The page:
West Texas Intermediate edged higher Friday but was still down 4.4% this week. China’s reopening trade for commodities has flagged amid questions over the timing and extent of the country’s recovery. In the US, key market gauges have softened and are pointing to oversupply.
Over the weekend, European and Group of Seven countries will implement sanctions on Russian refined fuel exports. While that had been touted as another potential source of market strength, the diesel market has been generally weakening in recent days, indicating limited angst for now. Russia said Friday it has no plans to cut fuel output.
Crude has swung within a $10 range this year, with prices caught between concerns of a global slowdown and expectations of recovering oil demand in China after Beijing ditched its rigid Covid Zero policy. Central banks in the US and Europe raised interest rates this week, and warned that they weren’t yet done with monetary tightening to combat still-too-elevated inflation, while the markets for real-world barrels continue to look weak.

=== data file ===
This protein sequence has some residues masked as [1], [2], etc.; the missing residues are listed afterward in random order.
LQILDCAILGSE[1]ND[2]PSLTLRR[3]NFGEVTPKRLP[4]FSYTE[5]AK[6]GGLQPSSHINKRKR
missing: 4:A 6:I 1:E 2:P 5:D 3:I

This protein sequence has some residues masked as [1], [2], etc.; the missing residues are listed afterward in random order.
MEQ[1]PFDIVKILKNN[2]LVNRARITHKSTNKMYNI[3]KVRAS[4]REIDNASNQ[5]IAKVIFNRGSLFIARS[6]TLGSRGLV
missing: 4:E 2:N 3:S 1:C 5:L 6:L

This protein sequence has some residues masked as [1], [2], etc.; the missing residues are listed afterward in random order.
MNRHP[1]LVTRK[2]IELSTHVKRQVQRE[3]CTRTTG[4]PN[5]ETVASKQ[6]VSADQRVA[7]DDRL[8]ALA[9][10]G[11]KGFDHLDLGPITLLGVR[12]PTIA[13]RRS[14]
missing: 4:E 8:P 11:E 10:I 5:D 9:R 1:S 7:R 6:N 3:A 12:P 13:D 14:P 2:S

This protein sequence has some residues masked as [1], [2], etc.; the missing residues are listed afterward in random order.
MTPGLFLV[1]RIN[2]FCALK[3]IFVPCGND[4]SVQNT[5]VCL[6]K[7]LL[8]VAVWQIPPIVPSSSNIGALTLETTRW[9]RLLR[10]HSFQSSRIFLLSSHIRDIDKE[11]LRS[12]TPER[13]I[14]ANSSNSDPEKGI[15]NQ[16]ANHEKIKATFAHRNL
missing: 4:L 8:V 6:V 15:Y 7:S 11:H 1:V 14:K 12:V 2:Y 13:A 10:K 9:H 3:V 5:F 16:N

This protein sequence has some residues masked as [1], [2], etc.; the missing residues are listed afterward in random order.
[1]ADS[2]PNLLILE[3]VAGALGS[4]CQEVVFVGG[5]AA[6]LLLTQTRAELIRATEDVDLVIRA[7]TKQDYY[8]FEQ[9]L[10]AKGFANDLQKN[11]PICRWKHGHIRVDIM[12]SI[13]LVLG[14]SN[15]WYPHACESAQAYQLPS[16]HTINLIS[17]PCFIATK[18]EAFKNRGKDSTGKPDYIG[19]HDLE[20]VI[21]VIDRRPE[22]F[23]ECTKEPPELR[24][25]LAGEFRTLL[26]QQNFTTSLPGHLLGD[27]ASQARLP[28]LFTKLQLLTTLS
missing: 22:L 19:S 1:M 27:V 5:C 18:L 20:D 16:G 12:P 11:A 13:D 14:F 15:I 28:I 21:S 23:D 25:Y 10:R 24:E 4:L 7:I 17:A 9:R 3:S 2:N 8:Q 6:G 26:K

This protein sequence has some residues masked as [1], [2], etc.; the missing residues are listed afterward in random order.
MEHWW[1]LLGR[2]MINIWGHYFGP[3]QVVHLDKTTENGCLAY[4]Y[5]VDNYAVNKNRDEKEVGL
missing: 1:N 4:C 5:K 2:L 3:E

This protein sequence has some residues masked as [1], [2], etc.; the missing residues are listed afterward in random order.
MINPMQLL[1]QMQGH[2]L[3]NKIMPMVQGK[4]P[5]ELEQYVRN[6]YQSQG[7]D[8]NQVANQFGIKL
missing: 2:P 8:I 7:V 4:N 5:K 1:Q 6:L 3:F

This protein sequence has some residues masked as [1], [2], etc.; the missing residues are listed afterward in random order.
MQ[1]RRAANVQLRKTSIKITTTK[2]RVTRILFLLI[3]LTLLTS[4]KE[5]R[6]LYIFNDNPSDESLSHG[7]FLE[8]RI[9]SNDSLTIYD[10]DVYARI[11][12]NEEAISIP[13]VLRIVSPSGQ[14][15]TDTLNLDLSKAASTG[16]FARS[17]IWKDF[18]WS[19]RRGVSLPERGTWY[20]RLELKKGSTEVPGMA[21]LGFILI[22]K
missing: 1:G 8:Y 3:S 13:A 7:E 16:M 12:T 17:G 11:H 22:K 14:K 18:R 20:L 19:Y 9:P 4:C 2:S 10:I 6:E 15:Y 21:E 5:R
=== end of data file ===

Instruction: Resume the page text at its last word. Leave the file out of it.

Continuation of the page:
“The physical oil market remains sloppy,” RBC Capital Markets analysts, including Michael Tran and Helima Croft, wrote in a note. “China needs to pull harder in order for the physical messiness to clean up.”
- WTI for March delivery gained 0.4% to $76.16 a barrel at 9:52 a.m. in London.
- Brent for April settlement gained 0.4% to $82.46 a barrel.
Crude’s retreat this week has come alongside declines in other leading industrial commodities, with copper and iron ore also lower.
Meanwhile, weekly data on market positioning published by the Commodity Futures Trading Commission will be delayed after a cyberattack on ION Trading UK meant some clearing members were unable to provide accurate data.